Buying Tips


The two most widely-used sayings about boats are that they are "holes in the water into which you throw money" and "the happiest days of a boat owner's life are the day they buy the boat and the day they sell it."  Many people believe this is true but it doesn't have to be if you approach boat ownership with an understanding of what is involved.

Many people are unhappy boat owners because they buy the wrong boat.  Before you dive head first into the world of boat ownership, you need to ask yourself a few questions that will help you find the boat that is right for you.

  • - Who will use the boat? Just family? Entertaining or inviting lots of friends?  This has a bearing on the size and type of boat needed.

  • - How will you use the boat?  Will you be fishing, water skiing, cruising, taking day trips, weekend trips or week long excursions?

  • - When and how often will the boat be used?  Do you boat year-round or only seasonally? If seasonally, how long is the season?

  • - Where will you be using the boat?  In lakes, rivers, Intercostals, or the ocean?

  • - How much can you afford to spend?  Don't forget the initial cost of the purchase is not the only cost. There will be maintenance, insurance, registration fees, fuel, and storage if needed.

  • - What type of boat suits your personality?  Do you imagine getting from place to place with great speed or leisurely cruising to your destination?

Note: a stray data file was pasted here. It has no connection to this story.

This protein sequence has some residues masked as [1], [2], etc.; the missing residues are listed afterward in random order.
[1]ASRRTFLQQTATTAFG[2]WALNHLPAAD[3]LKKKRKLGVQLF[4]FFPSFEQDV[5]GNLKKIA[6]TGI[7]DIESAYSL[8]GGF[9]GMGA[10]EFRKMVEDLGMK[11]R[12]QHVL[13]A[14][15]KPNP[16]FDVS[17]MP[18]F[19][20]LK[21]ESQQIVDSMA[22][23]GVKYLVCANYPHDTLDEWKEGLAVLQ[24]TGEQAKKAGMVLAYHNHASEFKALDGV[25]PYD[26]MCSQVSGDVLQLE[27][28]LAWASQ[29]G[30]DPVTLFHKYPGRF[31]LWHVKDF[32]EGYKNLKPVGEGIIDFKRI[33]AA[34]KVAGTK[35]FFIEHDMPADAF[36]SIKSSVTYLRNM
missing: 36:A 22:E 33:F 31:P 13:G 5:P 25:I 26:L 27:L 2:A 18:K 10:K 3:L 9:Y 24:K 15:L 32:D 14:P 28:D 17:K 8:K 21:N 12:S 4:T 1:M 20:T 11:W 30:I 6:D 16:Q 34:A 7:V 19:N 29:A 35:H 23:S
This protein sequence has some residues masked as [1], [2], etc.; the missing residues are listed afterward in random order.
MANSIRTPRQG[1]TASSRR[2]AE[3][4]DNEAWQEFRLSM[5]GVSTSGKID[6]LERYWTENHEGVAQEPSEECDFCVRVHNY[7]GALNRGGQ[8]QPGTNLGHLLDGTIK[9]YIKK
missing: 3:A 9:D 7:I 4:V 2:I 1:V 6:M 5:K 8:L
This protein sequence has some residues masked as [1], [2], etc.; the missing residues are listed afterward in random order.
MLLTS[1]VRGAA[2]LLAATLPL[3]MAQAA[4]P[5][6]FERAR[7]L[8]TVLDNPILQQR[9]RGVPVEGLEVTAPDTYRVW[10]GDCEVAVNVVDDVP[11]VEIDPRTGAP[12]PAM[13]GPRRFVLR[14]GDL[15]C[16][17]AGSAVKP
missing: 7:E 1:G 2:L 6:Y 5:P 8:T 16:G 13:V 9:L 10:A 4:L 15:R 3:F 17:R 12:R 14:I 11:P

Which Type of Boat?
There are many different boats on today's market.  Such types include runabouts (bow riders), deck boats, cruisers, yachts, high performance, bass boats, and center consoles.  Generally it is best to consult with a boat dealer to decide which type best fits your needs since every scenario is different.  At Pier 77 we talk to our customers one on one and find the best type of boat that will fulfill a customers needs.  Our goal is to have extremely satisfied customers, so it is in our best interest to put our customers into the right boat.  If you buy the wrong boat, you will not be satisfied.  Here is the different types of boats that Pier 77 has to offer:




















A Bowrider is a kind of runabout boat with an open bow area where there are extra seats in front of the helm station. Bow riders are typically between 17' and 30', use stern drive engines, and hold between six and 14 people. They are well suited for many recreational water sports such as tubing, water skiing, wakeboarding, swimming and short cruises.  Bow Riders are well suited for lakes and inland waterways but not for the ocean.  A bowrider is used mostly for seasonal boating for most climates.


Deck Boats